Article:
Depression and Feeling Out of Control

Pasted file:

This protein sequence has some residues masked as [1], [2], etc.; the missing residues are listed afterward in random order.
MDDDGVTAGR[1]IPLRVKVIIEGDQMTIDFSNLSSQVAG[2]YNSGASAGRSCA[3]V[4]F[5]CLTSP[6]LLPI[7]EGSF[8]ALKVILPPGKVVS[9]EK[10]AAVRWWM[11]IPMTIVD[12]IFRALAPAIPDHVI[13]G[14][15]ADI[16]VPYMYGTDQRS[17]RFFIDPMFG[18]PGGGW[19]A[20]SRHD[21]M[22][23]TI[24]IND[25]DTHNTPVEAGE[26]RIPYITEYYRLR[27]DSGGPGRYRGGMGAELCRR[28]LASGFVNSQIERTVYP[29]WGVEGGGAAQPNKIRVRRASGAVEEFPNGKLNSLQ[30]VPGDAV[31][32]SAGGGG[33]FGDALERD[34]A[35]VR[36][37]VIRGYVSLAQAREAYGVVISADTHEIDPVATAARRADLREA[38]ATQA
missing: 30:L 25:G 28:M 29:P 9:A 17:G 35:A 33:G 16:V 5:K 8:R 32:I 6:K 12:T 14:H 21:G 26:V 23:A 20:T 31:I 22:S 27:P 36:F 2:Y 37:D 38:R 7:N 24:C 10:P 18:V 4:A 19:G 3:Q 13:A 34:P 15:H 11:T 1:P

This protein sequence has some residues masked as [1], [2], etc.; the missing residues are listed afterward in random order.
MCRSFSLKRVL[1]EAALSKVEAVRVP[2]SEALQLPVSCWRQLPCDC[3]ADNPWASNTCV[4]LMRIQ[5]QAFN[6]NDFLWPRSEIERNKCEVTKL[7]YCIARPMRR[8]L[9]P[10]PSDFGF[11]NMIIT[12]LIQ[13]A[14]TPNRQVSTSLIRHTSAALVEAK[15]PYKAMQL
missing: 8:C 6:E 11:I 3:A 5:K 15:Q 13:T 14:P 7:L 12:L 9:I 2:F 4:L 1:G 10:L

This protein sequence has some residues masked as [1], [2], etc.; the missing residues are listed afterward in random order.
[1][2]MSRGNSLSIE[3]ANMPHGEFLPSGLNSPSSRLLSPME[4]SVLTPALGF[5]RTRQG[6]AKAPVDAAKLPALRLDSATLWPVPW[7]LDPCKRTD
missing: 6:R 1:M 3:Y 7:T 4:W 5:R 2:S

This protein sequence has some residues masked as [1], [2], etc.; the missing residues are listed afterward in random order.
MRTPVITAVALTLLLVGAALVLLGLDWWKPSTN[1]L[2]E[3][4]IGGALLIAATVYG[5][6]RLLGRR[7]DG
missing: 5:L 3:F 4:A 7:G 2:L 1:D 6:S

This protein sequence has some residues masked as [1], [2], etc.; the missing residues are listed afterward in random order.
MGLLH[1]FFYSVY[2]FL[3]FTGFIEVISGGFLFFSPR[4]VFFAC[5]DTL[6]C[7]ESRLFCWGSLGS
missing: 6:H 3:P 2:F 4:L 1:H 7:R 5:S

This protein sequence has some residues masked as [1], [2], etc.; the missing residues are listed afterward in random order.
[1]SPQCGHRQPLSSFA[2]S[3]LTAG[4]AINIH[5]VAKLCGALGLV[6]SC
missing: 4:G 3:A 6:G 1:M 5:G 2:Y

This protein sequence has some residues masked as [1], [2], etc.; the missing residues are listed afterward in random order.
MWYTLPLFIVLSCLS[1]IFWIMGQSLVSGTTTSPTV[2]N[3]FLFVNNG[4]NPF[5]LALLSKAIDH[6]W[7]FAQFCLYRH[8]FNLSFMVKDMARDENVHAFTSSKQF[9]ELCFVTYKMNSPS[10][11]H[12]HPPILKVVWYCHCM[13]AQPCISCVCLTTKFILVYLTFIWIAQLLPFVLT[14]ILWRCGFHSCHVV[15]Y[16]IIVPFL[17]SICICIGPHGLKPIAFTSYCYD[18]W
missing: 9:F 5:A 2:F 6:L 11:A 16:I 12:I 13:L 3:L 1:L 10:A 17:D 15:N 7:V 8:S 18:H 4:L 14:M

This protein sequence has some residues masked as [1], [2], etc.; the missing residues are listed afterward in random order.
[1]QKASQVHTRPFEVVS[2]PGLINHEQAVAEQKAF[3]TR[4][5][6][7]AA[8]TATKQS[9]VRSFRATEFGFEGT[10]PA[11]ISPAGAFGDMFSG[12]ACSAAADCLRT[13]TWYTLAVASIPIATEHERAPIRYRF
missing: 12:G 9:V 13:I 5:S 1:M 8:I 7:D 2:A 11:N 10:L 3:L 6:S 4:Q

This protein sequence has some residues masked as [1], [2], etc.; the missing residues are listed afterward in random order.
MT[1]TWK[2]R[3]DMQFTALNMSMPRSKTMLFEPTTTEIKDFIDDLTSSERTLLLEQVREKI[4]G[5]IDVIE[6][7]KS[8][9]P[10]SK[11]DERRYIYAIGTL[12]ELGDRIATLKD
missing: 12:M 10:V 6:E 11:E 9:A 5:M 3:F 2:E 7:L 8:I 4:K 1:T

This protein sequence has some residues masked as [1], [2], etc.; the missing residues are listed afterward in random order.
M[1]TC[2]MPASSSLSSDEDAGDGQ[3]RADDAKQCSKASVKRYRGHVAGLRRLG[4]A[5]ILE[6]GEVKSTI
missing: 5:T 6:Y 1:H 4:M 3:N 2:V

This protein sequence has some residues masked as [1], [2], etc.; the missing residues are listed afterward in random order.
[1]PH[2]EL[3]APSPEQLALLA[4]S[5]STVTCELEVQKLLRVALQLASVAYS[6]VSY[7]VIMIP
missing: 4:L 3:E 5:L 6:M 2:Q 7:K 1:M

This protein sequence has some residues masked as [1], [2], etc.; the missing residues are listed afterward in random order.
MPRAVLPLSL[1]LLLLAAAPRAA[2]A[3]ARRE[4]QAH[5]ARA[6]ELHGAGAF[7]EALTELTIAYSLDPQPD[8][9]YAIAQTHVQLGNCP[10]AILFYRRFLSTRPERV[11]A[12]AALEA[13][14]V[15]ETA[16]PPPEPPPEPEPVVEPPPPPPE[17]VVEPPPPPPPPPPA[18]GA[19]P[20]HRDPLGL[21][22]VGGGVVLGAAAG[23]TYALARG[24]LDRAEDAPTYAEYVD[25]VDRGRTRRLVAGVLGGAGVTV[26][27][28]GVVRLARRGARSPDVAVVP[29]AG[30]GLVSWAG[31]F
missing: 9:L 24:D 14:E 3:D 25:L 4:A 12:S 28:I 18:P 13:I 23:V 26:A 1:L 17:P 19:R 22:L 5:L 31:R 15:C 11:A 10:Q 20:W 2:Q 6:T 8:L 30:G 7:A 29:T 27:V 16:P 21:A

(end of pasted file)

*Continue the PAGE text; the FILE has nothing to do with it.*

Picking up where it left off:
As posted earlier, we all tend to find the experience of not being in control of our lives as an aversive and painful one. One source of feeling helpless and out of control is when we experience intense emotions. Intuitively, we all know that we are not in control of our emotional experiences. Strong feelings of any type, be they pleasurable (joy, excitement, satisfaction) or painful (anxiety, sadness, guilt) are experienced as happening ‘to’ us and this can frighten us (it can also excite us to feel that we are not in control of our emotions and we may go to great lengths to seek those emotional experiences but that is another discussion). This leaves us vulnerable to having internal emotional conflicts that result in suffering of one kind or another which can be attributed to the mistaken notion that by our will alone, we can choose to ‘not feel’ a painful emotion or to not feel pleasure from something we have judged to be wrong. This is a common cause or exacerbations of depression because we feel trapped by our own emotional experience that we think we should be able to stop or to change but cannot. In my Tampa practice, I work with clients suffering from clinical depression who struggle with this set of dynamics and help them overcome this particular challenge. In their psychotherapy, clients begin to have an experience of gaining some control over their tendency to condemn themselves for having emotional experience they wish they did not have. Clients learn by experience in their relationship with me how to tolerate having those emotional experiences, including acknowledging their lack of control when having them. Through their shared experience with me, clients gain the experience of being more compassionate towards themselves for having intense emotions and that it can be safe to feel that they are not in control when having them. We are all accountable for our actions and our behaviors and there is a huge difference between judging ourselves for how we behave in response to our emotions vs. judging ourselves for how we feel when we have that emotional experience.